Muramatsu Castle


Muramatsujou (27).JPG


In 1639 Hori Naotoki established Yasuda Domain at Yasuda Castle following the death of his father, Hori Naoyori. However, his son, Hori Naoyoshi, moved the seat of the domain to Muramatsu, founding Muramatsu Castle in 1644. The domain only had an assessed value of 30,000 koku, and the castle was ostensibly constructed as Muramatsu-jin’ya. The earning potential of the domain was more in the order of 40,000 koku, and Muramatsu’s early lords spent their time surveying land and trying to grow more rice in the valley – or that’s what they had the peasants do under the supervision of their vassals. In 1814 Hori Naoyasu attempted ‘fiscal reform’, which really just meant ‘tax the peasants more’, leading to a peasant revolt. Hori Naohide, who reigned into the Bakumatsu period, did a much better job of improving domain finances by developing paper, tea and ceramics industries.

During the Boshin War, factions emerged within the domain. The conservatives wanted to join the loyalists in preserving the Tokugawa Shogunate, whilst the revolutionaries wanted to join the imperialists in restoring the power of the emperor. These two groups came to violent blows. Hori Naoyoshi II sided with the Tokugawa loyalists; he set fire to Muramatsujō and the surrounding town, abandoning the castle before fleeing to Yonezawajō. He surrendered to the imperialists a couple of months later.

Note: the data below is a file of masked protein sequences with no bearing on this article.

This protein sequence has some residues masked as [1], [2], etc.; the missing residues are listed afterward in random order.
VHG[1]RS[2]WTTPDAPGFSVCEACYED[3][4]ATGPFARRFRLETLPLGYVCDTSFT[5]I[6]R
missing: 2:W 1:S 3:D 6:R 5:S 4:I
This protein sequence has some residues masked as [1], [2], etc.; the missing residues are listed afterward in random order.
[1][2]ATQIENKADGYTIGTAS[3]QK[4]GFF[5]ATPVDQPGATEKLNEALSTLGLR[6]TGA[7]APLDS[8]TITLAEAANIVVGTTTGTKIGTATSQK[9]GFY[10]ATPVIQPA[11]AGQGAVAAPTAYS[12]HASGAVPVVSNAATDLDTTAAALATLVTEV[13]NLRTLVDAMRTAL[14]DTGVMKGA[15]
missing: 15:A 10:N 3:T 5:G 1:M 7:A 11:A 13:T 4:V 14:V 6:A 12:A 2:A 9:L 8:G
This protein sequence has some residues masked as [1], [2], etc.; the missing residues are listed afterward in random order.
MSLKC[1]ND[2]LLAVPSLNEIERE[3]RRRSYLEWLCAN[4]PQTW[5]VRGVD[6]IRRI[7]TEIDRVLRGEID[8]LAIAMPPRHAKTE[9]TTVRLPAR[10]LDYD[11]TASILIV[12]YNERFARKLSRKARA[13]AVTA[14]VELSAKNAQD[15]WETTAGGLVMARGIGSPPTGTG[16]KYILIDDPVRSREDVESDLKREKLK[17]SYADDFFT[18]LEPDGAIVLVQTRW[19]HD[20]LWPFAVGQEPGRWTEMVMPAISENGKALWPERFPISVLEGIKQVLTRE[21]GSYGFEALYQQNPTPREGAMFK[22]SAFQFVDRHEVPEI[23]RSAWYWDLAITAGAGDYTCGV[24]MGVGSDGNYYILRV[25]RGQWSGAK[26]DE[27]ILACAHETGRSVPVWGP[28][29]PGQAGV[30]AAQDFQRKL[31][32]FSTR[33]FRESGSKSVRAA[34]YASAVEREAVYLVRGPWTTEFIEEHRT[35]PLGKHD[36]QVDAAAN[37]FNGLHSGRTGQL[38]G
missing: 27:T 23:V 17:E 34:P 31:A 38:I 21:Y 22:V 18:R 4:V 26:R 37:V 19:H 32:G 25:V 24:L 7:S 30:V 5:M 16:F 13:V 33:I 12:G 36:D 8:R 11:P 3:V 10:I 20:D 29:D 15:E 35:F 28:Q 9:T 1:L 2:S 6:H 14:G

Visit Notes

Muramatsujō is a hirajiro (flatland castle) ruin in Muramatsu Township, Gosen Municipality. It is an Edo period earthworks castle site with such features as karabori (dry moats), dorui (earthen ramparts) and a masugata (square layout) gate complex. The site is well-maintained as a nice park. Cicadas were everywhere in the park, transforming it into the ‘Last Chance Bar & Grill’ for cicadas as their dying cries rang out and they began to drop from the trees. Some of them were clearly loathe to fly away from me; if it were earlier in the season they’d be energetically flying into me in headlong collision. I’m glad to see the back of the dastardly beasties.

There is a railway carriage in the park. I thought this was odd since there is no railway to Muramatsu, but apparently the Kanbara Railway ran through the town going from Gosen downtown to Kamo through the mountain passes. Established in 1923, the line was abolished in 1999 and replaced with a bus service. There is also a museum, the Gosen Municipal Muramatsu Folk Museum, but it was closed when I visited the site. There is a 1:100 scale model of the castle in the museum which was made based on a series of maps and floorplans from the Edo period which were re-discovered.

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  • Dobashi-Dorui
  • Dorui
  • Gate site

Castle Profile
English Name Muramatsu Castle
Japanese Name 村松城
Founder Hori Naoyoshi
Year Founded 1644
Castle Type Flatland
Castle Condition Ruins only
Historical Period Edo Period
Artifacts Dorui, Karabori, Masugata, &c.
Visitor Information
Access Nearest station is Gosen Station on the Ban’etsu West Line
Visitor Information Open 24/7; free (park)
Time Required 50 minutes
Location Gosen, Niigata Prefecture
Coordinates 37° 41' 36.02" N, 139° 10' 12.43" E
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Added to Jcastle 2023
Contributor ART
Admin Year Visited Viewer Contributed
Friends of JCastle
Shiro Meguri
Jōkaku Hōrōki

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